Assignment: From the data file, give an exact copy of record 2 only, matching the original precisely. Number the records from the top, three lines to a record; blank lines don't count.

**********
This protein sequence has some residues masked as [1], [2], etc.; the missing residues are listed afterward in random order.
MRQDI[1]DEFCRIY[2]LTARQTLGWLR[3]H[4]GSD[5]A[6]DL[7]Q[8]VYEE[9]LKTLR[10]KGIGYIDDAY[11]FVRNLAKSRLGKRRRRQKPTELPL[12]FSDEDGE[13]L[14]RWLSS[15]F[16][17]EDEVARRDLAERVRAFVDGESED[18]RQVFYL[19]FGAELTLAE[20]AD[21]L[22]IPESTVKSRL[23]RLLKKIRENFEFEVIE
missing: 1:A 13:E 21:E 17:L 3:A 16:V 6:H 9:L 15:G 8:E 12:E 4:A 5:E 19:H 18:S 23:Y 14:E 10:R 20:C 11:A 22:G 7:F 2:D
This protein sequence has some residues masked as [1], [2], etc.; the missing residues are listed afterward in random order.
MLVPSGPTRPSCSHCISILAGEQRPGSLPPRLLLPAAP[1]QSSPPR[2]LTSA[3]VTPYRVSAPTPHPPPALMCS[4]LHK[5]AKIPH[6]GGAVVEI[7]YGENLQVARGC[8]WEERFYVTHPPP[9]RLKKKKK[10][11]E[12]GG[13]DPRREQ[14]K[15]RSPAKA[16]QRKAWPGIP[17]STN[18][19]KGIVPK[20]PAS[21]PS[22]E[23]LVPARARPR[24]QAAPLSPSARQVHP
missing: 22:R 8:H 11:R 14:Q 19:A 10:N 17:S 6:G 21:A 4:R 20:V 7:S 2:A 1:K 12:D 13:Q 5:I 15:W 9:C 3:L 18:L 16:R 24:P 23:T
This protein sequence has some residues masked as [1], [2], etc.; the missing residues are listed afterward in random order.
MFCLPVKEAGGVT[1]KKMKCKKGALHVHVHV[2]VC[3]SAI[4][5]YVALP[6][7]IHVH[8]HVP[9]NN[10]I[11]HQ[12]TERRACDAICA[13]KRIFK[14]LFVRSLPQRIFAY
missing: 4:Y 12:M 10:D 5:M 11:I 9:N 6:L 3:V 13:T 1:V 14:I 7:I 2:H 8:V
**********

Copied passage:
This protein sequence has some residues masked as [1], [2], etc.; the missing residues are listed afterward in random order.
MLVPSGPTRPSCSHCISILAGEQRPGSLPPRLLLPAAP[1]QSSPPR[2]LTSA[3]VTPYRVSAPTPHPPPALMCS[4]LHK[5]AKIPH[6]GGAVVEI[7]YGENLQVARGC[8]WEERFYVTHPPP[9]RLKKKKK[10][11]E[12]GG[13]DPRREQ[14]K[15]RSPAKA[16]QRKAWPGIP[17]STN[18][19]KGIVPK[20]PAS[21]PS[22]E[23]LVPARARPR[24]QAAPLSPSARQVHP
missing: 22:R 8:H 11:R 14:Q 19:A 10:N 17:S 6:G 21:A 4:R 20:V 7:S 2:A 1:K 12:D 13:Q 5:I 15:W 9:C 3:L 18:L 16:R 24:P 23:T